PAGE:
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From the European Energy Community to the Energy Union

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Jacques Delors | founding president of the Jacques Delors Institute
Sami Andoura | senior research fellow at the Jacques Delors Institute, professor and holder of the European energy policy chair at the College of Europe
Jean-Arnold Vinois | adviser at the Jacques Delors Institute

The European Council has called for an Energy Union, of which the content has not yet been defined. The promotion of the “Energy Union” at the forefront of the organisation and priorities of the European Commission announces a decisive breakthrough that must be made a reality based on three complementary guidelines.

First of all, the Energy Union is a unique opportunity to put energy back at the heart of European integration and breaking away from the fragmented, short-termist and inward-looking approach that is dangerously looming over Europe, its member states and its citizens. Under pressure from political events and economic and social uncertainty, European people are losing the feeling of having a common heritage—of living and of knowing how to live together. The energy sector is no exception to these current weaknesses of the European and national political systems. Why then, could energy not take its natural central place in the European project, in line with what European citizens have been demanding for several years now? We must now find a new shared impetus, and reconsider how we live and govern together in the field of energy.

Second, the Energy Union requires decisive actions for a long-term European energy transition project. It is the catalyst for the necessary new sustainable economic development model. The focus of the European energy system must shift from the supply side to the demand side, and from an unsustainable production model to a model aimed at reducing consumption, and therefore demand. A new industrial strategy must be developed, based on innovation and the implementation of digital and information technologies in the energy sector.

The Energy Union is inclusive. It creates wealth and well-being for all Europeans. It promotes solidarity, such as ensuring an energy supply for all at a universally affordable price. Offering young generations a better education and training in the challenges and opportunities provided by this new European energy transition model is a task that the EU is capable of performing. A European social dialogue in the energy sector is necessary to support this far-reaching change in terms of employment. Energy poverty is a growing European phenomenon that must be addressed by the EU as part of a genuine social policy, and as part of a genuine development policy vis-à-vis the African, Asian and many other populations who do not even have access to energy.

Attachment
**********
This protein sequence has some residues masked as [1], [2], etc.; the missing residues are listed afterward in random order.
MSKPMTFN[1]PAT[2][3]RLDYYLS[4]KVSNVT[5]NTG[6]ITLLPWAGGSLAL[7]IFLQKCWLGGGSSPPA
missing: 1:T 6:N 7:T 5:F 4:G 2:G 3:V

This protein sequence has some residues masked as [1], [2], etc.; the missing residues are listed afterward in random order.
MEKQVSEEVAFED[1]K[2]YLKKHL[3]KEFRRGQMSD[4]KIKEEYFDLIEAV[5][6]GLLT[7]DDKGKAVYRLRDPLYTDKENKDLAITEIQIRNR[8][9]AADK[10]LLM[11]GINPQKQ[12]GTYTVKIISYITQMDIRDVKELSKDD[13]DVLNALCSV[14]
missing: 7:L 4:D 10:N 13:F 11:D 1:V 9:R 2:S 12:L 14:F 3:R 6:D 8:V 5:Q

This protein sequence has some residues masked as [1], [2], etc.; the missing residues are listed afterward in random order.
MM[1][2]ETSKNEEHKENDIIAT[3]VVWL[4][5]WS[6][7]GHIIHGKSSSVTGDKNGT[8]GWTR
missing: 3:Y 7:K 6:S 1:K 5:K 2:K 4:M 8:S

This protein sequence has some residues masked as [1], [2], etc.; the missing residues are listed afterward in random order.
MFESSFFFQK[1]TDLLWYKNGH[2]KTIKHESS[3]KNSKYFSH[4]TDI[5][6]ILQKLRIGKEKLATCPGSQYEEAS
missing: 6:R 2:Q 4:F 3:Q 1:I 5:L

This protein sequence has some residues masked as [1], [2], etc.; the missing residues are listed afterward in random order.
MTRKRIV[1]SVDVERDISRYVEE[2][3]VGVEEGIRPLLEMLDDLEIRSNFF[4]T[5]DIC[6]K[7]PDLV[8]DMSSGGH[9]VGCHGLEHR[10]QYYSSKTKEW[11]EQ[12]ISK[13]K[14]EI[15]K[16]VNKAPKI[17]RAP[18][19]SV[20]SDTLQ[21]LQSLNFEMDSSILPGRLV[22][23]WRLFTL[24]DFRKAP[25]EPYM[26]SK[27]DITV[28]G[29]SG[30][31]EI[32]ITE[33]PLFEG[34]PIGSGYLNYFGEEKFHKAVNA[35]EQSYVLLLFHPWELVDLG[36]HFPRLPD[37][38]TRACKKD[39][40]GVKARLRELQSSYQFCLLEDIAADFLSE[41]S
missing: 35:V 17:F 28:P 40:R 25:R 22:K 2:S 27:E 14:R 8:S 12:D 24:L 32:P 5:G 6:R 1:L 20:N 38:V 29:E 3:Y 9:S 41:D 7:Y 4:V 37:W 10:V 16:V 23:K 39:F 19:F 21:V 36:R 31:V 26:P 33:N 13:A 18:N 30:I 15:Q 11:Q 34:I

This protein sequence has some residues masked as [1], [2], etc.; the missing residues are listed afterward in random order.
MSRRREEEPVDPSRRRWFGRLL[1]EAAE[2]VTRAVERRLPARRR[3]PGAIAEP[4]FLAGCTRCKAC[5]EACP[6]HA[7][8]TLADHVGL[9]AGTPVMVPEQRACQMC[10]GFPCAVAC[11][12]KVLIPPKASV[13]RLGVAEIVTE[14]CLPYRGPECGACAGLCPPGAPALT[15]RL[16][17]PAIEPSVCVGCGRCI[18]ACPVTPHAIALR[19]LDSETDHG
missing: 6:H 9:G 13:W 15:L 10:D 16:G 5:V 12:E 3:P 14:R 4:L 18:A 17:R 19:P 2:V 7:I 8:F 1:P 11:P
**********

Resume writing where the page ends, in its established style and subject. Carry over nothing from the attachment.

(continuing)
The Energy Union includes European energy diplomacy that promotes our energy transition project and defends European interests across the globe, and in particular in European trade policies. Whether on a bilateral or multilateral level, the key idea is not speaking with one voice, but conveying a clear and unequivocal European message, regardless of the spokesperson. It builds its energy future on sound foundations, based on a European Energy and Climate Information Agency.

The Energy Union is a return to simplicity and puts the community method back at the heart of the interplay between the European institutions. A virtual energy forum bringing together all players and simplifying the current consultation methods would make it accessible to all and ensure its general acceptance. These are the main advantages of an Energy Union comprised of the 28 Member States and all EU Institutions.

Last but not least, none of these actions requires institutional changes or modifications to existing treaties. The critical mass of the EU, bolstered by its internal market and its 500 million citizens/consumers, must be maximised. However, the current internal energy market is not moving in this direction. The priority for the EU in the very short term is to revise its current energy policy. The internal energy market must be finalised as an instrument for the optimisation of energy resources by all stakeholders, including consumers. The EU must be given its rightful role in the international arena, and in particular with regards to neighbouring third countries, reflecting the interdependence of economies rather than counting on short-term actions lacking an overall vision. The European governance must also be strengthened, with the regional dimension as an essential intermediary step. Rather than being developed with a silo mentality, the European energy policy must be interconnected with all other relevant policies.

We welcome the priority granted to the Energy Union by the EU institutions. It must be followed by strong and unifying European actions and projects based on the fundamental values and principles of integration, cooperation and solidarity. They must now be put forward by the European Commission and debated, adopted and implemented by all stakeholders. It is time to find new enthusiasm for an ideal that remains utopian but that can be achieved. We have no time to lose.

By Claire VERSINI
Responsable des Événements / Event coordinator
Responsable des archives de Jacques Delors, Président fondateur / Responsible for the archives of Jacques Delors, Founding president.

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